Last summer, after sixteen years together, the Permit Queen and the Headstone Carver were married. She wasn’t quite sure why then, except that he needed looking after, given the down turn in the burying business. Besides, once they were married she could get him on her medical insurance. “He’s not in good shape,” she explained unnecessarily, though he is ten years younger than she. At the wedding he and a friend of her son brawled outside the diner; her son moved out, and now, after the way of kids, isn’t speaking to his mother.

As she took off her helmet the Permit Queen said apologetically that she had brought me some wine – islanders often pick up shopping for each other – only she’d missed a ferry and had opened one of the bottles.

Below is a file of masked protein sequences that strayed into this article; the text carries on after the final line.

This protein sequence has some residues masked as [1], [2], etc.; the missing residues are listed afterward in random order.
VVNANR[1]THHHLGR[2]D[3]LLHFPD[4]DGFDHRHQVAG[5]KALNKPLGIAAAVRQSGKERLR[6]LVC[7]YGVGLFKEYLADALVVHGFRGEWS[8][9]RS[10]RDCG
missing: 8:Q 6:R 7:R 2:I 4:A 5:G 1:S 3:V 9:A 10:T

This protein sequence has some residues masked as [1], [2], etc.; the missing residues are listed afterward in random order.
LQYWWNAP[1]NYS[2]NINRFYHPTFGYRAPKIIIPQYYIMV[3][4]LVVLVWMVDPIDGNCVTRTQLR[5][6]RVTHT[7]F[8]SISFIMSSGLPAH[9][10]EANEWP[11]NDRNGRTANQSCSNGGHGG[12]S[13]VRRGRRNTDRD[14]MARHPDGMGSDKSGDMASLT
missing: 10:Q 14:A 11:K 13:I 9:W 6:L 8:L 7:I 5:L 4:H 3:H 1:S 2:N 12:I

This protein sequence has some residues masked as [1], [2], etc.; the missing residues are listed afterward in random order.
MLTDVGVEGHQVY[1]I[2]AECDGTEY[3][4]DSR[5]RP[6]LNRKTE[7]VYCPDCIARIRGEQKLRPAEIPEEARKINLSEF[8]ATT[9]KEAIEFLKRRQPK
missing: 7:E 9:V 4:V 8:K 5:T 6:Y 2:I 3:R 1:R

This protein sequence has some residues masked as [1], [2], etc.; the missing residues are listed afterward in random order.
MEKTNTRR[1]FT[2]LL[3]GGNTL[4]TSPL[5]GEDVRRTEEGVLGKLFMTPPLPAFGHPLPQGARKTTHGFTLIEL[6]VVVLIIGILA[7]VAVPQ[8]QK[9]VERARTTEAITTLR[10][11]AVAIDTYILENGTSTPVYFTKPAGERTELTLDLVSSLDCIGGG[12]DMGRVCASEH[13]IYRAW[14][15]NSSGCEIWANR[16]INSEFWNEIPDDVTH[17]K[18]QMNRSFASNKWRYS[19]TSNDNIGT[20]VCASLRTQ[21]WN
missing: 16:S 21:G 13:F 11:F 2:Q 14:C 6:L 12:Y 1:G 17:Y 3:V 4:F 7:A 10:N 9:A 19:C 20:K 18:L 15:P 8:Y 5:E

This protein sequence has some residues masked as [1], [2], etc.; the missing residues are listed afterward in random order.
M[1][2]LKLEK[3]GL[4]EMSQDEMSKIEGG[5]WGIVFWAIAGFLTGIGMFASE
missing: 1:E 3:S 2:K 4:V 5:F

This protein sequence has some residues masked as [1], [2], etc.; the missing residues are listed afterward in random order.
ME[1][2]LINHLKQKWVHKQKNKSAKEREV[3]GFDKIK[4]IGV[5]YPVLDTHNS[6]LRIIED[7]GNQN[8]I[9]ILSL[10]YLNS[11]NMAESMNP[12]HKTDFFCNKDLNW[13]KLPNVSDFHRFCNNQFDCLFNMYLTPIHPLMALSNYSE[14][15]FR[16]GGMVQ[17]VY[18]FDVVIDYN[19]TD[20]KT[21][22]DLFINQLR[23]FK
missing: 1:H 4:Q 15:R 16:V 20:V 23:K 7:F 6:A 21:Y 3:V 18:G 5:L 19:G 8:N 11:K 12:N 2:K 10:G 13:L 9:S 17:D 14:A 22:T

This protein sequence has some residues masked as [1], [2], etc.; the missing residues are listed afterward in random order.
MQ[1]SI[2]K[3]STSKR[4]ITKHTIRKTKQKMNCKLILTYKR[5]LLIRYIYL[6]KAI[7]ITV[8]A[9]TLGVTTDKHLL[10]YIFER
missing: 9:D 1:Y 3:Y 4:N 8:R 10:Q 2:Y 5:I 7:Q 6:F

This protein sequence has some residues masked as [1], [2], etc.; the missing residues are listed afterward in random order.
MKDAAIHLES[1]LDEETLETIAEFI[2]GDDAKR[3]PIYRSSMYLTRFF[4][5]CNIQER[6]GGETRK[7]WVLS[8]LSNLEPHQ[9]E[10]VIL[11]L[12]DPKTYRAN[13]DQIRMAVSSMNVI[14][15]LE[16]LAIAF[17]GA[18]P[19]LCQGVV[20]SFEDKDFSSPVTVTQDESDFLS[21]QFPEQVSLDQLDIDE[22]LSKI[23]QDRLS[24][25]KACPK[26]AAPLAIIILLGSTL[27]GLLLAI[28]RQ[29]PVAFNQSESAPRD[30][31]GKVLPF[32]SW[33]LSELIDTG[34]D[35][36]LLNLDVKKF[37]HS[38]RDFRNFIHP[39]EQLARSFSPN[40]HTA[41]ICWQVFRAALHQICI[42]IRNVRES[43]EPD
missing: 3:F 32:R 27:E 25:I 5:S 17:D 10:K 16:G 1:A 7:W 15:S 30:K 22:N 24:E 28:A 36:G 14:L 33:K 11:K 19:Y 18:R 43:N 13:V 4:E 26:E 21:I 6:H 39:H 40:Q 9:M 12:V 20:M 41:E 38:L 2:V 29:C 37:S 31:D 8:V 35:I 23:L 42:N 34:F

I invited her in to carry on drinking the open bottle with me.

We fell to talking of politics a little, and I asked her about the peculiar American practice of caucusing. Voters registered for the party gather in a central place – on this island it was held in the Grange – and try to win over their neighbours. I have never taken part in a caucus – they are only held in a few states – and I was curious to know how it worked.

The Permit Queen said that everyone was told to go stand in a particular part of the room, depending on which candidate they backed. The confused McCain enthusiast was sent away, and then the number of caucasers for each candidate was counted before they regrouped and the supporters for the stronger candidates tried to win over those of the weaker ones.